According to the Intergovernmental Panel on Climate change (IPCC), to have a 50:50 chance of limiting global warming to 1.5°C, the world must reduce CO2 emissions to around net-zero by mid-century, with a decline of around 40-50 per cent achieved by 2030. Understanding this, many countries and companies are now committed to achieving net-zero by 2050. However, this report by the Energy Transition Commission (ETC) identifies that even with the most ambitious possible reduction in gross emissions, cumulative CO2 emissions between now and 2050 will exceed the carbon budget. In addition, even the most ambitious decarbonisation strategies will not be able to reduce gross emissions to absolute zero by 2050, with a low level of CO2, N2O and CH4 residual emissions likely continuing beyond mid-century.

The findings of the report conclude that in addition to dramatic decarbonisation, a significant volume of carbon dioxide removals (CDR) will be required, to achieve two objectives:

  • To neutralize the impact of the likely carbon budget overshoot ahead of mid-century. The report’s scenarios suggest a need for at least 70-225 Gt CO2 of cumulative removals between now and 2050.
  • To neutralize continuing residual emissions after mid-century of both CO2 and N2O, which might run at about 3-5 Gt CO2e /year.

The ETC report analysed the potential for different forms of carbon dioxide removal and their role in climate mitigation strategies. An ambitious development of a portfolio of CDR solutions, combined with ambitious decarbonisation, could prevent ‘overshoot’ of the 1.5°C carbon budget in 2050. The portfolio includes a range of Natural Climate Solutions (NCS), engineered solutions which rely on geological storage, and a number of hybrid options, also referred to as Biomass with Carbon Removal and Storage (BiCRS). In addition, the report discusses the risks presented by these approaches, their potential, and how they might be financed by either countries or companies.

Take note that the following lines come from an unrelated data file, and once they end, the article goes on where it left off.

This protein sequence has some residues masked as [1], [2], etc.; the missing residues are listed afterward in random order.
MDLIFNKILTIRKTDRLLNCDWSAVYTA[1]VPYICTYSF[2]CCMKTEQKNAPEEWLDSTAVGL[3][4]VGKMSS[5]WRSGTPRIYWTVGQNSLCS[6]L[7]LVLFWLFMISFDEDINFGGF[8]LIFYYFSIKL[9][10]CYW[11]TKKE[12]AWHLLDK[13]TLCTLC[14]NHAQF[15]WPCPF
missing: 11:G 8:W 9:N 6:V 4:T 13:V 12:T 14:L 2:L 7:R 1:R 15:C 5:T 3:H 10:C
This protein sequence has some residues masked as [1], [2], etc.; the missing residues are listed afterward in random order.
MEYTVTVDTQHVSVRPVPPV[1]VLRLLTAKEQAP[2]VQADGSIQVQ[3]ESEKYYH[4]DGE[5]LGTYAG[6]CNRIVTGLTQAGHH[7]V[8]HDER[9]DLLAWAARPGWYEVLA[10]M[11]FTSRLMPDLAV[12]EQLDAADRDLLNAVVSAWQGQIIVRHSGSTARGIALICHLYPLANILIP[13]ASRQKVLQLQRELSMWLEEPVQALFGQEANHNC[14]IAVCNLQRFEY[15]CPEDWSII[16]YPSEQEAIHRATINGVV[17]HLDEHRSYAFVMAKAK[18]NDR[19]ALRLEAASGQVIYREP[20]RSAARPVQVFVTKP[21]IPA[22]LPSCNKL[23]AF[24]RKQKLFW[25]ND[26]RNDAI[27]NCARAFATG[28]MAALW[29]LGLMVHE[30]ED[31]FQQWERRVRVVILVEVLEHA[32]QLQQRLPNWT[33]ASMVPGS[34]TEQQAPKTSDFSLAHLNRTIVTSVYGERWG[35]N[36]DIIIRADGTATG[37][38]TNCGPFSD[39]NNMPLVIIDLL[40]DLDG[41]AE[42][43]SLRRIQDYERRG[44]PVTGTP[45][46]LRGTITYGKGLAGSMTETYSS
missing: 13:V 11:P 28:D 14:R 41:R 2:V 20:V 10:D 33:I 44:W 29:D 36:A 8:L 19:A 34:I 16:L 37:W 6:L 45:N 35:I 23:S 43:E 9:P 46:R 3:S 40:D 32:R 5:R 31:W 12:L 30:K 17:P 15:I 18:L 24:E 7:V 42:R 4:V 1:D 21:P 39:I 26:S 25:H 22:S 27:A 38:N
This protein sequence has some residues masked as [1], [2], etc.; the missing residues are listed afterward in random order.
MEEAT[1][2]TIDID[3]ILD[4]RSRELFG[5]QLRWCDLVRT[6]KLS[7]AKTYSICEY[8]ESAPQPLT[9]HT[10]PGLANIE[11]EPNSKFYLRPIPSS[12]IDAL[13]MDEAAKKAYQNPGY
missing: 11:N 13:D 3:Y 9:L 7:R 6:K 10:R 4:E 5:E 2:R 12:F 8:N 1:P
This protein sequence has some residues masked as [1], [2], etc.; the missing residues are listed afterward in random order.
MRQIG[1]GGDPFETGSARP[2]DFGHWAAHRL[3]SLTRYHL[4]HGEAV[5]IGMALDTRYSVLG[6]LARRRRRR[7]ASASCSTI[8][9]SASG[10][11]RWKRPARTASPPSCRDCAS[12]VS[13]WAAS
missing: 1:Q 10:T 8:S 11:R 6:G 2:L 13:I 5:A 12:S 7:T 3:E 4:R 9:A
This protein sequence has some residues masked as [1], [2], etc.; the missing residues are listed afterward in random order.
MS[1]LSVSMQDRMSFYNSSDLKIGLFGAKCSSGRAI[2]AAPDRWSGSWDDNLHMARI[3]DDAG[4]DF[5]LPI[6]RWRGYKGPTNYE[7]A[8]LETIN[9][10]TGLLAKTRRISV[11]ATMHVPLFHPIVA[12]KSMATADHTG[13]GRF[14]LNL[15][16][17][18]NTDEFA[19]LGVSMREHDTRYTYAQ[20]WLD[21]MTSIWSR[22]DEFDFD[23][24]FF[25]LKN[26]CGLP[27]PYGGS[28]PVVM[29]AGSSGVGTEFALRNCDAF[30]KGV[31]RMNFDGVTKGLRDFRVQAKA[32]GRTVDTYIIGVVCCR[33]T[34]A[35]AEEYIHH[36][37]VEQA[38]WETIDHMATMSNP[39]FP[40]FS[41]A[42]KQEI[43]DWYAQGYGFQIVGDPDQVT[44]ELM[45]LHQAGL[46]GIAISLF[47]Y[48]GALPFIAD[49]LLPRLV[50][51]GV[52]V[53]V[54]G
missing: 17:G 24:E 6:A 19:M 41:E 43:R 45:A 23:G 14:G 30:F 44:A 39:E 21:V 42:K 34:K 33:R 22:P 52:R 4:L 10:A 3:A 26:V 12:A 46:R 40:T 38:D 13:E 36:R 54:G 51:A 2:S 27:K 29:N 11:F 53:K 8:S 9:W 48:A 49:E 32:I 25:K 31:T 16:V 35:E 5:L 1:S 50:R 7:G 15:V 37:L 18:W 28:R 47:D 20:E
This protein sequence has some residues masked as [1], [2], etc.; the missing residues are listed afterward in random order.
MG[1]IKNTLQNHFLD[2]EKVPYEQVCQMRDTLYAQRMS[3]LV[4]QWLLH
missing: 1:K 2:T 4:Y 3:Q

The report also looks into the funding requirements for the portfolio of carbon removals. The report estimates that annual capital investments need to rise to reach over USD100 billion over the next 3 decades, with significant investments in nature restoration required over the coming decade.

 

Read the full report in PDF format

 

Explore more Carbon Transition articles